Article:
abortion

Alesandra Tejeda

The anti-abortion group Operation Save America is converging in Milwaukee this week for its annual national event. The controversial group will be staging a number of protests, rallies, and other events around the city — placing a particular focus on getting youth involved.

Updated at 1:08 p.m. ET

Missouri's Senate has passed a bill that would ban abortions at eight weeks of pregnancy or later, except in cases of medical emergency. There are no exceptions for rape or incest.

It's the latest in a series of sweeping abortion restrictions passed by Republican-controlled state legislatures aimed at pushing abortion challenges to the U.S. Supreme Court.

Maayan Silver

Reproductive rights groups have filed lawsuits challenging multiple abortion restrictions in a number of states, including Indiana, Texas, Virginia, and now Wisconsin.

Maayan Silver

While the U.S. Senate has yet to vote on President Donald Trump’s nominee for the U.S. Supreme Court, conservative Judge Brett Kavanaugh, a big question remains: If Kavanaugh or another conservative is approved, what would happen to Roe v. Wade?

If the case were overturned, in Wisconsin there's a law on the books that would make providing an abortion a felony. But, it is unclear whether that law could be enforced.

Emotions ran high, as abortion rights took center stage at the State Capitol on Tuesday. A Senate committee held a public hearing on a Republican bill that would forbid UW employees from working part-time at Planned Parenthood’s Madison clinic. The measure targets an agreement that’s been in place for nearly a decade.

Jade Hrdi

Pro-life advocates from the Milwaukee area are taking their message to Washington D.C. for Friday’s annual march. It’s been 44 years since the Roe versus Wade Supreme Court decision that affirmed women’s right to have abortions. WUWM’s caught up with a few people headed to D.C. to ask them about their hopes.

Marchers — many of them women — are descending on Washington, D.C., to send a message about abortion to the Trump administration and the Republican-led Congress.

If that sounds like déjà vu, it's not: What the organizers call the March for Life is a protest against legalized abortion, unlike the Women's March last week, which included support for abortion rights in its platform.

A different kind of march

It's President Donald Trump's first official act on the abortion issue. On Monday, the new president signed a presidential memorandum reinstating the "Mexico City" policy — barring U.S. aid from any group that provides or "promotes" abortion overseas. The policy dates to 1984, when Ronald Reagan unveiled it at a United Nations Conference in Mexico City. The Trump version is even broader than the incarnations that previous Republican presidents have adopted.

What does this mean in practice? To help make sense of it we've put together an FAQ.

The abortion rate in the United States fell to its lowest level since the historic Roe v. Wade Supreme Court decision legalized abortion nationwide, a new report finds.

The report by the Guttmacher Institute, a research group that supports legalized abortion, puts the rate at 14.6 abortions per 1,000 women of childbearing age (ages 15-44) in 2014. That's the lowest recorded rate since the Roe decision in 1973. The abortion rate has been declining for decades — down from a peak of 29.3 in 1980 and 1981.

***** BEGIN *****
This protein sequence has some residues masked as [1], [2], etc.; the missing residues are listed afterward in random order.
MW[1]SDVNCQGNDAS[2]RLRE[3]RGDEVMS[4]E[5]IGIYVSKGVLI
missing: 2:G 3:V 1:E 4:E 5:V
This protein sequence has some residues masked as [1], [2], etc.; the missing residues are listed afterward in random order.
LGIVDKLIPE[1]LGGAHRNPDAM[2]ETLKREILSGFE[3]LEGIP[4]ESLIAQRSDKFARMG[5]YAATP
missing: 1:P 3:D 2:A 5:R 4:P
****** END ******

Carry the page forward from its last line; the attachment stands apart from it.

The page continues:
ANDREW BURTON/GETTY IMAGES

Planned Parenthood of Wisconsin announced on Monday that it would keep its abortion clinic in Appleton closed. The reason for this, the organization says, is domestic terrorism. While some abortion opponents denounce threats of violence, they’re glad the clinic won’t reopen.

There are two abortion providers in the state - Planned Parenthood and Affiliated Medical Services, which only operates in Milwaukee.

Pete Marovich/Getty Images

The U.S. Supreme Court has told the State of Wisconsin that justices won't weigh in on Wisconsin's law, requiring doctors who perform abortions to have admitting privileges at nearby hospitals.

In a decision striking down key aspects of a Texas abortion law Monday, the Supreme Court cast doubt on similar laws in nearly two-dozen states.

The Supreme Court has overturned a Texas law requiring clinics that provide abortions to have surgical facilities and doctors to have admitting privileges at a nearby hospital. The law was predicted to close many clinics and further reduce availability of abortion in Texas; the court has ruled the law violated the Constitution.

Brendan Hoffman/Getty Images

Wisconsin Attorney General Brad Schimel met Tuesday's deadline for asking the U.S. Supreme Court to review a state abortion law, insisting the state should be able to enforce it.  

The law Wisconsin Republicans passed in 2013 requires abortion providers to have admitting privileges at a nearby hospital.

Two federal courts have declared the law unconstitutional.

Appeals Court Strikes Down Wisconsin Abortion Rule

Nov 23, 2015
sudok1, fotolia

The rule requires abortion providers to have admitting privileges at a nearby hospital, but a federal appeals court on Monday declared the law unconstitutional.

Supporters of the law claimed it would ensure the safety of women undergoing abortion in the event complications developed.

Opponents, including Planned Parenthood, challenged the law insisting it could force some clinics to close and thereby restrict women's abortion rights.

Monday's ruling by a three-judge panel upholds the decision a federal judge in Madison issued this spring.

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